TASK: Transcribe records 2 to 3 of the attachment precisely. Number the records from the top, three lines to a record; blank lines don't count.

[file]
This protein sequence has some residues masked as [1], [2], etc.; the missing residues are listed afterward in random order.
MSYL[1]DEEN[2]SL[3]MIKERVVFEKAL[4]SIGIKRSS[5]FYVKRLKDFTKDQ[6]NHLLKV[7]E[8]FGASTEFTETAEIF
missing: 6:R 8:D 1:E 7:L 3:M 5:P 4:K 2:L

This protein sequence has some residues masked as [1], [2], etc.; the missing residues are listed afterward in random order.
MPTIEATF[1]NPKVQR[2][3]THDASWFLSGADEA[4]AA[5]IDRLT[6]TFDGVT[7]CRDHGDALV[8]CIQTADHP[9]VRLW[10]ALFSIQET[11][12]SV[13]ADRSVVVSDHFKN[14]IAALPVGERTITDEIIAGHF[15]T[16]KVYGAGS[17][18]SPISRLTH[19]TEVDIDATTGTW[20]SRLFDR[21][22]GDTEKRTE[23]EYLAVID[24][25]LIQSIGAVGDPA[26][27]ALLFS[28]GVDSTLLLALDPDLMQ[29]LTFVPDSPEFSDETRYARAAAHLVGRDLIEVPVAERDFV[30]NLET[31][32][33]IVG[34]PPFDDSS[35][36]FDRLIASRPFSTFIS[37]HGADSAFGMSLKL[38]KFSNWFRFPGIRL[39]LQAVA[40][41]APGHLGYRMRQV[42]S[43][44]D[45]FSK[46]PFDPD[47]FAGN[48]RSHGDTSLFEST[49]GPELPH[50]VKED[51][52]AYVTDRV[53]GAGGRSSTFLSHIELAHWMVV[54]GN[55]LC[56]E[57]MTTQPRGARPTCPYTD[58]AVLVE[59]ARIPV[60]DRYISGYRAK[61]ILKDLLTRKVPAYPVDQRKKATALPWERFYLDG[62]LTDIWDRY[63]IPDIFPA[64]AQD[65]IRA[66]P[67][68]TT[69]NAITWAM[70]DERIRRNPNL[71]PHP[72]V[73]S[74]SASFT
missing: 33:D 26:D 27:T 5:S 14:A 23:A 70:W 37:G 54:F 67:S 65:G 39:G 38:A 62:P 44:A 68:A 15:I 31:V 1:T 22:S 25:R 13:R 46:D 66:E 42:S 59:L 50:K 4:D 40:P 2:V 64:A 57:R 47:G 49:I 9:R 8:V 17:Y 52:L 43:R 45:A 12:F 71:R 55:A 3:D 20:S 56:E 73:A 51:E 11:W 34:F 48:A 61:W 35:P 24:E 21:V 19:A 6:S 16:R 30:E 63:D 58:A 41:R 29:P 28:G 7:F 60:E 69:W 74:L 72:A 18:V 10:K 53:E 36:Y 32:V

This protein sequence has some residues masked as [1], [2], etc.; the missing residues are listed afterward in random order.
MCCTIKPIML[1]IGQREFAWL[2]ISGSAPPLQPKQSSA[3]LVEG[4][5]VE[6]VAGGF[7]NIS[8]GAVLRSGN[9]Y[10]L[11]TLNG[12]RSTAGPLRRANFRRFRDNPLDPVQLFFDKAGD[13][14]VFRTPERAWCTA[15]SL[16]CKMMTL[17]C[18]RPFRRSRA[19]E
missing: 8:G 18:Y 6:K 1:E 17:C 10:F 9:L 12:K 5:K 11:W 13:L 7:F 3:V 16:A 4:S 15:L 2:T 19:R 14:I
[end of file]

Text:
This protein sequence has some residues masked as [1], [2], etc.; the missing residues are listed afterward in random order.
MPTIEATF[1]NPKVQR[2][3]THDASWFLSGADEA[4]AA[5]IDRLT[6]TFDGVT[7]CRDHGDALV[8]CIQTADHP[9]VRLW[10]ALFSIQET[11][12]SV[13]ADRSVVVSDHFKN[14]IAALPVGERTITDEIIAGHF[15]T[16]KVYGAGS[17][18]SPISRLTH[19]TEVDIDATTGTW[20]SRLFDR[21][22]GDTEKRTE[23]EYLAVID[24][25]LIQSIGAVGDPA[26][27]ALLFS[28]GVDSTLLLALDPDLMQ[29]LTFVPDSPEFSDETRYARAAAHLVGRDLIEVPVAERDFV[30]NLET[31][32][33]IVG[34]PPFDDSS[35][36]FDRLIASRPFSTFIS[37]HGADSAFGMSLKL[38]KFSNWFRFPGIRL[39]LQAVA[40][41]APGHLGYRMRQV[42]S[43][44]D[45]FSK[46]PFDPD[47]FAGN[48]RSHGDTSLFEST[49]GPELPH[50]VKED[51][52]AYVTDRV[53]GAGGRSSTFLSHIELAHWMVV[54]GN[55]LC[56]E[57]MTTQPRGARPTCPYTD[58]AVLVE[59]ARIPV[60]DRYISGYRAK[61]ILKDLLTRKVPAYPVDQRKKATALPWERFYLDG[62]LTDIWDRY[63]IPDIFPA[64]AQD[65]IRA[66]P[67][68]TT[69]NAITWAM[70]DERIRRNPNL[71]PHP[72]V[73]S[74]SASFT
missing: 33:D 26:D 27:T 5:S 14:A 23:A 70:W 37:G 54:F 67:S 65:G 39:G 38:A 62:P 44:A 68:A 15:I 31:V 1:T 22:S 25:R 13:R 46:D 66:E 42:S 59:L 50:K 4:D 40:P 2:V 64:A 57:R 47:G 49:I 9:R 8:V 17:Y 52:L 43:R 45:A 12:F 71:R 55:A 3:D 20:S 56:E 73:A 51:E 11:W 34:F 48:A 61:W 35:P 24:E 21:V 19:A 6:S 16:R 30:E 63:D 58:A 41:R 29:P 28:G 7:F 60:E 69:W 74:L 72:A 18:V 10:K 53:E 36:Y 32:V

This protein sequence has some residues masked as [1], [2], etc.; the missing residues are listed afterward in random order.
MCCTIKPIML[1]IGQREFAWL[2]ISGSAPPLQPKQSSA[3]LVEG[4][5]VE[6]VAGGF[7]NIS[8]GAVLRSGN[9]Y[10]L[11]TLNG[12]RSTAGPLRRANFRRFRDNPLDPVQLFFDKAGD[13][14]VFRTPERAWCTA[15]SL[16]CKMMTL[17]C[18]RPFRRSRA[19]E
missing: 8:G 18:Y 6:K 1:E 17:C 10:F 9:L 12:K 5:K 11:W 13:L 7:F 3:V 16:A 4:S 15:L 2:T 19:R 14:I